Occasionally I conduct a live BBC Radio Devon service on Sunday mornings and recently did one where I spoke about ‘time’ in the context of Pentecost, looking at the significant difference between ‘chronos’ time and ‘kairos’ time. A few people have asked for my notes, so here they are.
“We’re not at Pentecost yet as far as the calendar goes, but this morning I want to give us a foretaste, that reminds us of God’s right time.
“Now Peter and John were going up to the temple at the hour of prayer, the ninth hour. 2 And a man lame from birth was being carried, whom they laid daily at the gate of the temple that is called the Beautiful Gate to ask alms of those entering the temple. 3 Seeing Peter and John about to go into the temple, he asked to receive alms. 4 And Peter directed his gaze at him, as did John, and said, “Look at us.” 5 And he fixed his attention on them, expecting to receive something from them. 6 But Peter said, “I have no silver and gold, but what I do have I give to you. In the name of Jesus Christ of Nazareth, rise up and walk!” 7 And he took him by the right hand and raised him up, and immediately his feet and ankles were made strong. 8 And leaping up he stood and began to walk, and entered the temple with them, walking and leaping and praising God. 9 And all the people saw him walking and praising God, 10 and recognized him as the one who sat at the Beautiful Gate of the temple, asking for alms. And they were filled with wonder and amazement at what had happened to him.”
I took this picture at a YWAM training base in the UK whilst teaching on the School of Biblical Studies
I have been struck at the incidental comment in the first verse of our reading, that Peter and John were going to the Temple “at the hour of prayer, the ninth hour.” Blink and that seeming insignificant detail would be lost. This is a very deliberate inclusion by the author. The hour of prayer was the ninth hour, that is 3pm in our currency.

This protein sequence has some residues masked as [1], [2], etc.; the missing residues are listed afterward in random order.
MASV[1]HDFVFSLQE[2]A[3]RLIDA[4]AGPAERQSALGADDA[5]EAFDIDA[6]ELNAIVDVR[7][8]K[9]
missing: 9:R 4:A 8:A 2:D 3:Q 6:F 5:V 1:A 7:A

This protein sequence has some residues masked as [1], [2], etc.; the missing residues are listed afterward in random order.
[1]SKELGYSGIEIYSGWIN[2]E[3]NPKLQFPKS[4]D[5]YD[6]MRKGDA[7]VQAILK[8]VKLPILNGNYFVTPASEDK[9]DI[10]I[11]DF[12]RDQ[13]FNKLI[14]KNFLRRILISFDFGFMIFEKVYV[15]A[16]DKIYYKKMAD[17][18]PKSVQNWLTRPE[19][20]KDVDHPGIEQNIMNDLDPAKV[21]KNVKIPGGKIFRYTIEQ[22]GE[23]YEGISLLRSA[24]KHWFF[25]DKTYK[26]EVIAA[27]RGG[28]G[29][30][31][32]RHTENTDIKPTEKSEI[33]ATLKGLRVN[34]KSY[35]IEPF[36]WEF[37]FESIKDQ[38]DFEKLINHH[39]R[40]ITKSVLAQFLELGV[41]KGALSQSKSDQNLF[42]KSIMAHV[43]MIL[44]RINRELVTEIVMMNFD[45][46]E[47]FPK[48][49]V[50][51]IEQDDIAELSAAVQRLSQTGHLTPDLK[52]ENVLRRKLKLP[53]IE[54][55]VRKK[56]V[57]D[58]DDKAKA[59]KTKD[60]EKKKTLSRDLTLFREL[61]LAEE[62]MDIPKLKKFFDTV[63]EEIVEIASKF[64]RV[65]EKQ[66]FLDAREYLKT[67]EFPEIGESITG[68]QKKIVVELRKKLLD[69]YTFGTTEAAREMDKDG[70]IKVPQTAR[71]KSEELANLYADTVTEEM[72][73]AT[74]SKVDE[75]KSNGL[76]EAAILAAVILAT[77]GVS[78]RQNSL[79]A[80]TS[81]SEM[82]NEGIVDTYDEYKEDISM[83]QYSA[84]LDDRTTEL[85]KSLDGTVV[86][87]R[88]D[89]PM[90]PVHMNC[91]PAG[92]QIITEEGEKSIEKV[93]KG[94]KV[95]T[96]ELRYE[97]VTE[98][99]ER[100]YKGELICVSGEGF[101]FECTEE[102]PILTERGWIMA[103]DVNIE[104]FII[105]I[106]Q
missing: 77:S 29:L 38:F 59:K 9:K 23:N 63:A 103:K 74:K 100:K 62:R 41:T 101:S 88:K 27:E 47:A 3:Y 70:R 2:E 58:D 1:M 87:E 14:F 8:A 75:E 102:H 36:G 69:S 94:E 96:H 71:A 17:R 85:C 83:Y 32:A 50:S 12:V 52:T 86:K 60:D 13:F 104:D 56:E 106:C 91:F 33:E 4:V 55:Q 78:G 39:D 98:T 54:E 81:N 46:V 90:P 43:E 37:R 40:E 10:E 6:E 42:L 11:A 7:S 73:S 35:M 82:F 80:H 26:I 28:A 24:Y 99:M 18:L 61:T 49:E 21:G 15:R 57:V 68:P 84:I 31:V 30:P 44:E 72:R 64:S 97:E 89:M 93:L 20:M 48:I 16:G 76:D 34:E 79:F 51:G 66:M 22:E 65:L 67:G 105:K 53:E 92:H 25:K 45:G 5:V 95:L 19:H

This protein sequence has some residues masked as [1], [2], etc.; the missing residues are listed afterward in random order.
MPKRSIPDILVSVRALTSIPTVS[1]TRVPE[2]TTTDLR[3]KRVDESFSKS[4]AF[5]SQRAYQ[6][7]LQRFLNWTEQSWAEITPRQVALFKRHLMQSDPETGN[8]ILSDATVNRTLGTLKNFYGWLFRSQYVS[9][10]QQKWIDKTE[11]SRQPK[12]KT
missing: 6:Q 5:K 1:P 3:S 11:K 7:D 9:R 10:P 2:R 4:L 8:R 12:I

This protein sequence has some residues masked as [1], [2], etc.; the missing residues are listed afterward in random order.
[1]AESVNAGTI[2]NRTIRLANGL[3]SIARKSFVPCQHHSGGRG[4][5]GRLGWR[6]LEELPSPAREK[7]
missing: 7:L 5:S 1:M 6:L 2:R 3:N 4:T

The first century Jerusalem Temple had different prayer times:
• The third hour (or 9am) was the first time. The emphasis here was prayer for power to live the day well. Not without significance, this third hour was the time the first Pentecost occurred, when the Spirit of God was poured out (Acts 2).
• The sixth hour (or 12pm) was the second time of prayer: The emphasis here was prayer for seeing what God wants. It was a prayer for vision. Later in the Book of Acts, Peter has a strange but profound vision that changed the course of history – this happened at the sixth hour!
• And the ninth hour (or 3pm). The prayer focus here was for healing. This is the time Peter and John see and respond to this poor beggar, a beggar lame from birth who desperately needed healing. It was also the time when the sacrifices for forgiveness of sin, through the burnt offerings, were made in the Temple courtyard.
o It should therefore come as no surprise that the third hour is similarly significant because this was the ‘time’ when Jesus died on the Cross. A death that brings healing and salvation to any who put their trust in him. A death that brings forgiveness of sin through the sacrifice and offering of Jesus the Son of God.
So we see a real display of biblical insight into time.
Many of us I’m sure are very busy or at least used to be. Time was another commodity for us, something to be exploited and manipulated. Time was chronological, something dictated by diaries and watches.
This is ‘chronos’ time, and it can be a hard task-master.
Just in this short story of Peter and John, we see another kind of time, a biblical use of time, called ‘Kairos’ time: A time of opportunity, of listening, of even wasting, a time that is respected.
God through the pages of Scripture is showing humanity a better way. If Peter and John kept to Chronos time, they would have ignored the beggar yet again.
But now, filled with the Holy Spirit of God, they were keeping a different time, a different rhythm, ‘Kairos’ time.